Delicious by DS5 – Shoreditch Pop-up restaurant

Often times, pop-ups are a little difficult (if not slightly pointless) to write about. By the time you get a chance to do so, they’re – poof! – gone. However, the one I was lucky enough to snag a table at a couple of weeks ago was a unique enough experience that it would be a disservice not to talk about. Oddly enough, it was for the launch of a car, the Citroen DS5.

The setting was typical of your Shoreditch pop up: big, white gallery space, hidden door, champers on arrival, lots of creative types waiting anxiously to be sat, but once led to our tables, it was quite unique. Three reasons why:

  1. Entry was a £5 donation to Fareshare
  2. For £5, you got a 5-course meal devised by Tim Anderson (of Master Chef and Brew Dog Camden fame)
  3. The menu was based loosely on the 5 senses, and incredibly posh at that

First course, Textures of Duck included a tissue-like dissolving in your mouth piece of crispy skin, a lovely liver parfait disguised as a quail’s egg and a deliciously leather-y jerky

Second course, Visions of Beetroot, was visually stunning, but not for me. I take beets in small doses, and this was way too much for me. Pretty though…

Hands down favourite was Flavours of Beef, a simple, but majestic fillet perfectly cooked and served with a delightful blue cheese potato puree and cashew butter.

And of course with any gastronomy-inspired tasting menu there has to be a bit of theatre.This in the form of Sounds of Bacon, made up of a pancetta lolly pop and pork rind popping candy (ie Pop Rocks). Good fun, both, although the popping candy made me want to reach for a nice cold Diet Coke rather than wine.

Also in the theatre department were the liquid nitrogen macaroon palette cleansers. I can’t say I enjoyed them any more than any other macaroon, but it was quite fun to blow ‘ smoke’ out of your mouth in between courses (as modeled by my friend George…)

Dessert – Aromas of Syrah – I was incredibly sceptical of. Peeling back the lid on the jar, you’re met with what can only be described as a cigarette barbecue. Not at all appetising. However, once the ridiculous odour dissipated, you were left with what actually was a quite nice chocolate ganache.

And in between all this, we got to play around with the car itself, and all its shiny buttons and features. It’s about nine million times out of my price range, but we had a lot of fun playing with the moon roof and driver’s seat massage function

By the end of the evening, suitably impressed with almost everything and having now been to two different Tim Anderson sort-of ventures, I’m wondering when is he going to get his own restaurant. I think it would have a lot of potential.  Surely something must be in the works…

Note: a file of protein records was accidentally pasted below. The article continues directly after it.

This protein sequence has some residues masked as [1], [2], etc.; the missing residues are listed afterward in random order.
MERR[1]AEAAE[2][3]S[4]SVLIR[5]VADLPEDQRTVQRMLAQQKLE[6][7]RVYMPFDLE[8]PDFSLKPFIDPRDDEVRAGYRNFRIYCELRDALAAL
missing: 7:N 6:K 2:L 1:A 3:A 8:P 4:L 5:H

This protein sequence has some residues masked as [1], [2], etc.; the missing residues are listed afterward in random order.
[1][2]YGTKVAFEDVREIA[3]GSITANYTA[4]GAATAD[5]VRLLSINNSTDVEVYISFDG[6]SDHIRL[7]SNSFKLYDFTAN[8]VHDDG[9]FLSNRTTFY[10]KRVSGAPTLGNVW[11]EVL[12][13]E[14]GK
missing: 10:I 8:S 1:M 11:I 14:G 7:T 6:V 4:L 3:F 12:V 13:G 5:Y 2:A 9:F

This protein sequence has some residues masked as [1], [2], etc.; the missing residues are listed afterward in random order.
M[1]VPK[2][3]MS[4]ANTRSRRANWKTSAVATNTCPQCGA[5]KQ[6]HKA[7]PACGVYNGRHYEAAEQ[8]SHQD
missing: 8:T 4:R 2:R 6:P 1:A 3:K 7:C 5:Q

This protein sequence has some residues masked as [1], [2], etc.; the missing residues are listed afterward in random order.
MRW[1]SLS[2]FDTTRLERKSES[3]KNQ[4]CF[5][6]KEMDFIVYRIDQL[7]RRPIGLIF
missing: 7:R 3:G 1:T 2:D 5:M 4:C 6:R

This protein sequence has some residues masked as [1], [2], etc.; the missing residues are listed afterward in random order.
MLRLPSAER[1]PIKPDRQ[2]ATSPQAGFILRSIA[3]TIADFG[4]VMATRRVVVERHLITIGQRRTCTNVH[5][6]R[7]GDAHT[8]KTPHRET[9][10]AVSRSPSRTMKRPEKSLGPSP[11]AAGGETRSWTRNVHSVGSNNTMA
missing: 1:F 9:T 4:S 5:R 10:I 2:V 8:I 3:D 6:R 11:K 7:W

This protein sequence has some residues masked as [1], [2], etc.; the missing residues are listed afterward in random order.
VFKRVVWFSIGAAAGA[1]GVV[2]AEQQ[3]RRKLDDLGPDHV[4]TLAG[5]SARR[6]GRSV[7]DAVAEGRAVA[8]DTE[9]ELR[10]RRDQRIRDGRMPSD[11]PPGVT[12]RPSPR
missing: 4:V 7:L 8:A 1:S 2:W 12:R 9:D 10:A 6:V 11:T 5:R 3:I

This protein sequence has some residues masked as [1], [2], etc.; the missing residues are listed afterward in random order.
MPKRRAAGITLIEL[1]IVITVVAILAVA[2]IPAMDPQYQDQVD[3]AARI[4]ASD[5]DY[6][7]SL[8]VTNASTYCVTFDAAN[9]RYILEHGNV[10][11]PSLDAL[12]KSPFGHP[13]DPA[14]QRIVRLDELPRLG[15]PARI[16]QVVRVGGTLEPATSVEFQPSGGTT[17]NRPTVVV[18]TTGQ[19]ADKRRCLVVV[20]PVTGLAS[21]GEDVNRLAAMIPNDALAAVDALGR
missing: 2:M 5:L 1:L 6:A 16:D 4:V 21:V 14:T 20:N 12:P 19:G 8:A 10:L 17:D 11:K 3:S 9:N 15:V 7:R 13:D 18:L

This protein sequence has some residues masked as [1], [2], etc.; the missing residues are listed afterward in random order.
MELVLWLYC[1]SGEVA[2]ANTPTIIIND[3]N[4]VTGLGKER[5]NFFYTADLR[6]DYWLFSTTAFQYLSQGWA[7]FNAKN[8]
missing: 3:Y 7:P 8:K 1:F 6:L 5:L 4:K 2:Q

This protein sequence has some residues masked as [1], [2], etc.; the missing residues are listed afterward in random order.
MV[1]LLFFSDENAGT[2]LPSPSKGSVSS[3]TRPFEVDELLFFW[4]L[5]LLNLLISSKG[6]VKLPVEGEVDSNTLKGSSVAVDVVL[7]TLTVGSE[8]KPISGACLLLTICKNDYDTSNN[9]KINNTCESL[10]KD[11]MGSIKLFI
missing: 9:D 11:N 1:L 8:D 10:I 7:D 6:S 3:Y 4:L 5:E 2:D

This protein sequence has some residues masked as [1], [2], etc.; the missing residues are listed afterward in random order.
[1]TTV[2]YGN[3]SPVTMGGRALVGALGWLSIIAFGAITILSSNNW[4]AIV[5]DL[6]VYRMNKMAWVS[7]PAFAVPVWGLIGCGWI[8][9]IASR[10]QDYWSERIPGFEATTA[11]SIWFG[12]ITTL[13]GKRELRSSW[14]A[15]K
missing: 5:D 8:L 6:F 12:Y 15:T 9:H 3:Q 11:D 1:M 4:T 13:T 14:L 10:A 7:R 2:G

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Otto – Notting Hill

There are several reasons why I’m not a professional food blogger, or even one of those consistently ranked into arbitrary Top 10 lists (money, time, the inability to come up with 17 different ways to describe something as ‘salty’), but the main one, I think, is that I am often late to the scene on restaurants. While punters scramble to search for reviews of Pitt Cue, Dabbous and Burger & Lobster, I’m bringing up the rear chatting about last year’s news.

Like Otto.

I’ve been wanting to try it out ever since it opened and I spotted it looking down from the top of the 328 bus. It looks almost like a coffee shop from the outside, but then you see the chalkboard set up outside that says pizza (ooh!), cornmeal pizza (huh?). Intriguing to say the least. Nowhere in London does this. In fact, I’m sure it’s out there, but I hadn’t seen anyone do this. Must try.

Fast forward a year and a bit, and I don’t live in the area anymore – a recipe for disaster. But then, I get an email from Otto’s PR advertising beer (they have Blue Moon!) and a slice for a fiver. Reason enough for going back to the old ‘hood, I thought.

Turns out the press release was a teensy bit wrong, and the deal is only if you join a club. However, the owner (or manager on duty, I’m not sure which) decided to give us the deal anyway, which is a lovely gesture (and why I’m mentioning it).

Like any good independent/modern pizza place, Otto’s menu is full of quite a few decent flavour concoctions. Apart from a cheese and tomato for the less adventurous palette, you’ll find slices with toppings like grape and brie (a special they had on the blackboard), BBQ pork and red lentil kofte.